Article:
While we view people as something other – something less than human.  When we see them as thugs and criminals, when we think of them as lazy and freeloaders we are binding our own chains even tighter.  We enact harsher punishments for criminal acts – but we fail to reform the legal system that incarcerates a disproportionate number of minorities.  We equip our police with more powerful weapons and armor – but that only serves to tighten the chains of fear.

Fear can only be undone by love.  Courageous, radical love.

A courageous radical love that says – if you are hungry I will feed you, if you are naked I will clothe you without regard for anything except the fact that you are a child of God, created in his image.  What we need is a courageous radical love that says – if you are low I will lift you up, if you are weak I will support you.

Love does not oppress.
Love does not crush.
Love does no harm
Love does not fear
because perfect love drives out all fear.

(A disclaimer:  there is no universal agreement about which of the Pharaohs was in power during the oppression and during the exodus – if it was an actual historical event…  Ramesses II is the favored choice of many, but not all, historians.)

Nichols, David A. Lincoln and the Indians: Civil War Policy and Politics, Minnesota Historical Society Press, St. Paul MN, 2012.
Shakespeare, William, Henry the IV Part II
Shelly, Percy Bysshe Ozymandias
Wente, Edward F. “Ramesses II” in The Anchor Bible Dictionary Vol. V, Doubleday, New York, NY, 1992.
Zinn, Howard, A People’s History of the United States: 1492 – Present, Haper Collins New York, NY, 2003.

The Revelation Letters to the Seven Churches: Thyatira

Our little church congregation is embarking on a bible study of that book at the end of the Bible that everyone talks about but no one actually reads - The Revelation.  I'll try to publish here in this blog some of my notes as we go along.

Revelation 2: 18 – 29 Thyatira

Today it is the city of Akhisar in western Turkey. Originally a military colony established to protect the trade routes between Pergamum and Sardis, the city was a rough and tumble sort of out-post town, always ready for the possibility of warfare. It was often used as a garrison for soldiers. Coins found in Thyatira show a horseman with a battle axe over his shoulder going out to conquer and dash his enemies to pieces (Ford, 405)

Thyatira was located 40 miles south-east of Pergamum. It had shrines to various gods located throughout the city. It was important center of trade and manufacture in various materials, including: weaving, leather, pottery, and bronze. A guild of wool workers is also mentioned in inscriptions found there. It was also known as a center for the trade in luxury purple dye. Lydia, a household owner and was in the purple-dye trade, was one of the first Christians from Thyatira. (Acts 16:11- 15) She was, it seems, part of the Jewish community at Thyatira who came to accept Jesus as the Son of God.

The trade guilds practically controlled the city of Thyatira; every industry was strictly regulated by these guilds. In order to work in a trade; you had to belong to the guild – sort of like a powerful union. But to be a member of a guild also meant worshiping the pagan god connected to the guild. Any Christian involved in any trade was presented with the problem: his or her faithfulness to Christ would affect his livelihood.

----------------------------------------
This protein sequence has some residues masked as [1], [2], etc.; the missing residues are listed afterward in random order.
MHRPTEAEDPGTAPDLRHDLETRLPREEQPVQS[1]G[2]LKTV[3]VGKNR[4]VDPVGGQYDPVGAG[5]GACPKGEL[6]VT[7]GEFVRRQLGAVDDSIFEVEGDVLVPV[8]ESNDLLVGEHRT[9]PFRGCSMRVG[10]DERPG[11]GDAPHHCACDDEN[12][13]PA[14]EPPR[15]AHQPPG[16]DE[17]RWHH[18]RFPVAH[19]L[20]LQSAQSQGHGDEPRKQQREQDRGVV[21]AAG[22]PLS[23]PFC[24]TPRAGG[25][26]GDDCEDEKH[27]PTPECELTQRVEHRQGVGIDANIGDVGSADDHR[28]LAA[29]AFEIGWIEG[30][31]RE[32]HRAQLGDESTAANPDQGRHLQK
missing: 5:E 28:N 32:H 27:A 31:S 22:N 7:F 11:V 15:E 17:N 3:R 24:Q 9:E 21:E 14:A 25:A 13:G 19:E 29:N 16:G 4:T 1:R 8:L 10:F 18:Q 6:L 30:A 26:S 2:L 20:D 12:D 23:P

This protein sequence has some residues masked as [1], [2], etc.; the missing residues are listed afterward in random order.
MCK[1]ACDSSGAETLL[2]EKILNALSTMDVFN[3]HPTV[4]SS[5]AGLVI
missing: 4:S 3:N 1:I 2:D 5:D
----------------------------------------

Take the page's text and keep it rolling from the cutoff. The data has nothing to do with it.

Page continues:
“The local god, the guardian of the city was Tyrimnos, the son of Zeus; and Tyrimnos-worship was mixed in Thyatira with the worship of Caesar, who was proclaimed the incarnate Son of God. The conflict of Christianity and paganism in Thyatira was immediate and central – so the first word of Christ to this church is the proclamation that He alone is the Son of God (the only place in Revelation where this specific designation is used) (Chilton, 112).”

The Son of God with eyes like fire and feet like burnished bronze can see and know of their works and love and faith and service and patience and even their improvement. There was much for which to commend the Christians in Thyatira. Their love was an active love and their activity was increasing.

But the Son of God had something against them: they tolerated the woman Jezebel and her idolatrous teachings. This “Jezebel” of Thyatira was a real person, but her name is symbolic; it isn’t that the Jezebel of the 9th century had returned.  Her cult is identified with Queen Jezebel, the wicked wife of King Ahab who reigned in Israel during the 9th century B.C., and led the people into the worship of pagan gods. She aggressively set out to eliminate all worship of Yahweh. Her actions are specifically called “harlotries,” and “sorceries.” (1 Kings 21:25 – 26; 2 Kings 9:22)

It has been suggested that the Christian church in Thyatira tolerated this woman and her teachings as a way to justify their continued membership in the city guilds. “In any small town no citizen is a stranger and the penalties of ostracism can easily be inflicted if one does not fall in with the general trend of ideas. One’s livelihood might be jeopardized if one refrained from joining a trade guild (Ford, 406).”